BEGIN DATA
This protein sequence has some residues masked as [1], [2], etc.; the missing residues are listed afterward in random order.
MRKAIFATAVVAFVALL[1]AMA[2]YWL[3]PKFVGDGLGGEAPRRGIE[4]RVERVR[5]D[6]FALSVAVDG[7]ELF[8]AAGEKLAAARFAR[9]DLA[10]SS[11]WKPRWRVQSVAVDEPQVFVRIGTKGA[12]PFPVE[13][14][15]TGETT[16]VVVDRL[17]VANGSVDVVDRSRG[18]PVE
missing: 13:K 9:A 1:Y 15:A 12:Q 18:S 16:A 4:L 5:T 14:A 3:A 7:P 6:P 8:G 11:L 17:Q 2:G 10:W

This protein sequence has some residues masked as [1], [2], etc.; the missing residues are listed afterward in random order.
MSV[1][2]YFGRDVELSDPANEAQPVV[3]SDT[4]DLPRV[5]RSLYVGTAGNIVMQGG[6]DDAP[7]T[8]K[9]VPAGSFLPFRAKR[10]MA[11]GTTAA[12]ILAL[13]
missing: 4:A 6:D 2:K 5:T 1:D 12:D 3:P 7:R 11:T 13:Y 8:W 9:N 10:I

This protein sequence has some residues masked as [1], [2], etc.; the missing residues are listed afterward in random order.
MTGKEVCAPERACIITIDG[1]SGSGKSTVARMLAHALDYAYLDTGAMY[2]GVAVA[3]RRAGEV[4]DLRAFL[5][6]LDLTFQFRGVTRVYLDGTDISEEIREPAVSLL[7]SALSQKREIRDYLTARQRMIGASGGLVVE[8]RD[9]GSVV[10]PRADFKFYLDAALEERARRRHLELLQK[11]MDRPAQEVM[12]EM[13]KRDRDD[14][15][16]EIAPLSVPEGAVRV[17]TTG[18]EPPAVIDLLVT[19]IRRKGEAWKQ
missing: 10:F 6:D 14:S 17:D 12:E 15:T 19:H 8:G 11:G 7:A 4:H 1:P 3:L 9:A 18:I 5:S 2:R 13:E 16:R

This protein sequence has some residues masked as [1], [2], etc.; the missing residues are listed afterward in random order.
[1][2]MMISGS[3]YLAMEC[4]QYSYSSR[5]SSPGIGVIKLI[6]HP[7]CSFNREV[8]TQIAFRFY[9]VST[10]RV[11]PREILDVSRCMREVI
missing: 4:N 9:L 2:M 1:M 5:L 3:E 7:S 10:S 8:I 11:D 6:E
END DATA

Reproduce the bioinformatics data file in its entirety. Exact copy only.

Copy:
This protein sequence has some residues masked as [1], [2], etc.; the missing residues are listed afterward in random order.
MRKAIFATAVVAFVALL[1]AMA[2]YWL[3]PKFVGDGLGGEAPRRGIE[4]RVERVR[5]D[6]FALSVAVDG[7]ELF[8]AAGEKLAAARFAR[9]DLA[10]SS[11]WKPRWRVQSVAVDEPQVFVRIGTKGA[12]PFPVE[13][14][15]TGETT[16]VVVDRL[17]VANGSVDVVDRSRG[18]PVE
missing: 13:K 9:A 1:Y 15:A 12:Q 18:S 16:A 4:L 5:T 14:A 3:A 7:P 6:P 8:G 11:L 17:Q 2:G 10:W

This protein sequence has some residues masked as [1], [2], etc.; the missing residues are listed afterward in random order.
MSV[1][2]YFGRDVELSDPANEAQPVV[3]SDT[4]DLPRV[5]RSLYVGTAGNIVMQGG[6]DDAP[7]T[8]K[9]VPAGSFLPFRAKR[10]MA[11]GTTAA[12]ILAL[13]
missing: 4:A 6:D 2:K 5:T 1:D 12:D 3:P 7:R 11:T 13:Y 8:W 9:N 10:I

This protein sequence has some residues masked as [1], [2], etc.; the missing residues are listed afterward in random order.
MTGKEVCAPERACIITIDG[1]SGSGKSTVARMLAHALDYAYLDTGAMY[2]GVAVA[3]RRAGEV[4]DLRAFL[5][6]LDLTFQFRGVTRVYLDGTDISEEIREPAVSLL[7]SALSQKREIRDYLTARQRMIGASGGLVVE[8]RD[9]GSVV[10]PRADFKFYLDAALEERARRRHLELLQK[11]MDRPAQEVM[12]EM[13]KRDRDD[14][15][16]EIAPLSVPEGAVRV[17]TTG[18]EPPAVIDLLVT[19]IRRKGEAWKQ
missing: 10:F 6:D 14:S 17:D 12:E 15:T 19:H 8:G 11:G 7:A 4:H 1:P 3:L 9:A 18:I 5:S 2:R 13:E 16:R

This protein sequence has some residues masked as [1], [2], etc.; the missing residues are listed afterward in random order.
[1][2]MMISGS[3]YLAMEC[4]QYSYSSR[5]SSPGIGVIKLI[6]HP[7]CSFNREV[8]TQIAFRFY[9]VST[10]RV[11]PREILDVSRCMREVI
missing: 4:N 9:L 2:M 1:M 5:L 3:E 7:S 10:S 8:I 11:D 6:E